THE NEW competition watchdog has rowed back on break-up plans for London’s private hospitals, in a surprise decision that has been welcomed by some companies but left others baffled.
After two years of investigations the Competition and Markets Authority, known until this week as the Competition Commission, said one or two London hospitals must be sold.
This decision reverses last year’s order than 20 hospitals must be sold off, and scales back a ruling in January that called for new owners for seven sites.
HCA, which has been told it must get rid of either the London Bridge and Prince Grace hospitals or the London Wellington, plans to appeal.
The regulator said HCA’s market power in London, where it operates more than 20 hospitals and clinics within the M25, allows it to charge higher prices to insurers. The CMA said the firm owns more than half of the city’s overnight hospital beds.
“It’s frustrating that after two years of investigation we find out at the last minute they are changing their mind,” HCA commercial director Keith Biddlestone told City A.M. “We think now they have to ask themselves whether British competition policy is being made up on the hoof and whether that serves the UK economy well.”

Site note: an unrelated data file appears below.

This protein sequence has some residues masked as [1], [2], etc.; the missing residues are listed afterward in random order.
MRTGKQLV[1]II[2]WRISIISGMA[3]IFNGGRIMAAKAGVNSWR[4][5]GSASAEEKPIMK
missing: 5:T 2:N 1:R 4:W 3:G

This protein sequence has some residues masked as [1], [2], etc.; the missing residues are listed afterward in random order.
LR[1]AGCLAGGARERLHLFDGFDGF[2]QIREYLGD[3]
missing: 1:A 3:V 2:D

The watchdog said some of its experts were no longer convinced that divestiture orders would lead to lower prices outside of the capital.
BMI Healthcare, which no longer needs to sell seven hospitals, said: “The commission has engaged openly with us and with our arguments and evidence, to reach a sensible, measured and fair conclusion.”
The CMA confirmed restrictions on private units run within NHS hospitals, and it will also bring an end to payments for consultants who refer patients to particular facilities.
“A more transparent market with patients actively making choices will drive hospital operators to compete on the things that matter to patients,” said Roger Witcomb, head of the CMA’s Private Healthcare Inquiry Group.